Orange is a bright color, and not necessarily one we see often in nature. It’s most commonly associated with hazards and hunting, but it’s a beautiful color and there are many natural minerals that meet the bill. They range from ochre to bright orange, depending on the exact stone or mineral we’re looking at.
So, let’s dig into the matter and we’ll be taking a look at a bunch of different orange rocks and minerals to help you get your fix.
1. Spessartine Garnet
Garnets come in a wide range of shades, much wider than the normal deep red that most people associate with the stone. One of these varieties, spessartine garnet, comes in with a great shade of orange. They’re more often found as mineral samples than cut stones, mainly owing to their habit of forming as tight bunches of small crystals on the host mineral.
Spessartine garnets are often found in pegmatites. Not all are in the orange part of the spectrum, some locales boast a variety that’s a reddish-purple color similar to rhodolite garnet. They’re found all over the world, like most varieties of garnets, with particularly stunning specimens coming out of Madagascar and Bulgaria.
Spessartine garnet is a great example of an “unnatural” orange in nature. The best examples have a bright orange hue that’s simply radiant, but most fall a bit more on the side of brown-orange instead. That makes these garnets a source of cheap orange faceted stones for jewelry, and also a prized specimen for many mineral collectors.
2. Native Copper
Copper’s color is a bit hard to define, but most people would agree it falls under orange. Native copper is a form of copper that’s found in nature. It’s simply raw copper surrounded by host rock, and when cleaned the specimens are obviously metal. The metal is often formed into strange shapes, seen best when the rest of the host material is removed.
Native copper is often mottled with a blue color when pulled from the ground, but it’s only a thin layer of oxidation on the surface. Some commercial specimens are prepared, you can easily discern them by their shiny surface and bright color. Native copper is usually fairly pure, although impurities do occur.
Some of the most fascinating specimens are the “half-breeds” from the Keweenaw Peninsula of Michigan. These specimens are interlocked masses of native copper and native silver. Native copper was one of early man’s sources of metals, making it an important part of our species’ history in addition to being a beautiful specimen.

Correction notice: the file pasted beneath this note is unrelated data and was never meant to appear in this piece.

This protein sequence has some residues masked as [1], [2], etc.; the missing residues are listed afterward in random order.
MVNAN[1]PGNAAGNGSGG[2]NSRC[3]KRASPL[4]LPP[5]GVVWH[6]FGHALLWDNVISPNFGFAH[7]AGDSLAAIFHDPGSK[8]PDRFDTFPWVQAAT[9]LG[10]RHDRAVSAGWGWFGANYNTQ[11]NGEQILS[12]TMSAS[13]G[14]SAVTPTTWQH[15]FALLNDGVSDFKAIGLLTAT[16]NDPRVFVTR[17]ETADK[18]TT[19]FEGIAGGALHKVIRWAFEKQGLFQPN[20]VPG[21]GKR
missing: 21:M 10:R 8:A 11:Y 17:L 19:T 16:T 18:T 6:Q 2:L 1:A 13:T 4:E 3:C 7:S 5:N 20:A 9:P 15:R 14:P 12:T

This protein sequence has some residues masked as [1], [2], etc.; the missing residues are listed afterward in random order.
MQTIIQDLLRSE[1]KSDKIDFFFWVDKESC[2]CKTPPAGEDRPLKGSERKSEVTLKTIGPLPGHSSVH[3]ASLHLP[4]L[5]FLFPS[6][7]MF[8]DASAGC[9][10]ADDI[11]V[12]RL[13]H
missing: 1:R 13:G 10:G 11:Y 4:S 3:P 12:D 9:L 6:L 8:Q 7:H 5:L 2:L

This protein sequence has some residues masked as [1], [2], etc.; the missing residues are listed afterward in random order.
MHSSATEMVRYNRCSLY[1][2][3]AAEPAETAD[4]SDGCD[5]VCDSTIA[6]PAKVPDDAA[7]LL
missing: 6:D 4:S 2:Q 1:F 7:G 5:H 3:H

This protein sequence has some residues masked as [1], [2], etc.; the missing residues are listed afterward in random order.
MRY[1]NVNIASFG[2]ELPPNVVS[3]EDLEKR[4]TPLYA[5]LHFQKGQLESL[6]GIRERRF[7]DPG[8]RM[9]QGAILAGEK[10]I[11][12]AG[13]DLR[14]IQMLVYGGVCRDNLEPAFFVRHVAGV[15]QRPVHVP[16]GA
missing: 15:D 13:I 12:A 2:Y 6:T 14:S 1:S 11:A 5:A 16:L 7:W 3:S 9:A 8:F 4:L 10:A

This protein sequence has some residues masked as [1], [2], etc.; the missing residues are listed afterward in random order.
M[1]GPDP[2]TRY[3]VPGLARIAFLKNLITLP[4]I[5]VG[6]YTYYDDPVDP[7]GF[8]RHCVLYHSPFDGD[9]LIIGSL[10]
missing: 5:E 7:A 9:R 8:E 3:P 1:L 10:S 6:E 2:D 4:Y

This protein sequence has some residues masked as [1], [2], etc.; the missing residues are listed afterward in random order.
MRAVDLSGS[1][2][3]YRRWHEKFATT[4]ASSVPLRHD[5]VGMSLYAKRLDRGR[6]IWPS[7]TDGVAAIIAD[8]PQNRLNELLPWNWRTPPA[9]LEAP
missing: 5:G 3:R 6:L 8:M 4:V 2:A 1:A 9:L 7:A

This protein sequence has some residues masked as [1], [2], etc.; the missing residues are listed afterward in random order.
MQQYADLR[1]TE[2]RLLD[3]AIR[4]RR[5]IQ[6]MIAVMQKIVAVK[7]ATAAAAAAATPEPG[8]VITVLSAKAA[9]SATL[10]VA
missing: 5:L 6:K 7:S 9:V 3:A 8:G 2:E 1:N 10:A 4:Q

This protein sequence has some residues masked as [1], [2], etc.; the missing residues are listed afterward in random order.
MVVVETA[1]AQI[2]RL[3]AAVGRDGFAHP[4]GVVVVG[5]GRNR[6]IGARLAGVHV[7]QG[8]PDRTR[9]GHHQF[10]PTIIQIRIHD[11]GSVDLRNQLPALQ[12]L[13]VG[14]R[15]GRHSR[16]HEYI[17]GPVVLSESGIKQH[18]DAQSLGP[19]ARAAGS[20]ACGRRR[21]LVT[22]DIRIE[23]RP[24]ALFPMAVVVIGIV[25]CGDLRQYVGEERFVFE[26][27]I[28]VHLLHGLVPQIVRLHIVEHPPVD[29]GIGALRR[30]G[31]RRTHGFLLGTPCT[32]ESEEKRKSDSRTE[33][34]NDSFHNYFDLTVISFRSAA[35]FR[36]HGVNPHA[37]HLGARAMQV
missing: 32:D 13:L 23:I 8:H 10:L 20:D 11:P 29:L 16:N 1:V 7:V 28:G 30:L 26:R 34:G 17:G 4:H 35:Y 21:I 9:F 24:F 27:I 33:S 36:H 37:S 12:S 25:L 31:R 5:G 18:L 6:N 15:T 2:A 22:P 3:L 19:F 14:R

Crocoite is a rare mineral, and a toxic one. It’s lead chromate, with the chemical formula of PbCrO₄. This mineral forms itself as red-orange spikes on the host rock, creating an impressive mass of unique crystals. It’s only found in a few locations and it’s sometimes known as Red Lead.
While crocoite was often used as a lead ore in the past, these days even the most productive mines mainly produce specimens. High-grade mineral samples are highly sought after by collectors, owing to the rarity and beauty of the formations. The most highly sought-after specimens actually edge over into red more than orange, but they’re vanishingly rare.
Crocoite is a strange mineral. While no longer an important chromium ore, it’s still mined regularly to produce specimens. They’re a treat to behold if a bit expensive. Crocoite’s unique structure and bright colors make it a favorite, and one of the coolest examples of orange minerals.
4. Baltic Amber
Amber is one of the classic gemstones, with Baltic Amber being the best known. This amber is deep, glowing orange in color, and is often included with bits of insects or plants. Some of the best examples contain complete specimens of ancient creatures caught inside. Amber is the result of tree resin becoming fossilized over time and is distinct from copal which is only a few thousand years old in most cases.
Amber is famous. Whether you know it from the machinations of John Hammond in Jurassic Park or just from the amazing color it displays. Oddly, it doesn’t feel like any other stone in hand. Indeed, the best description of amber’s feel is that it feels like plastic. The light weight and strange surface feel would have been truly unique in ancient times, there are few hard, natural polymers that occur in nature.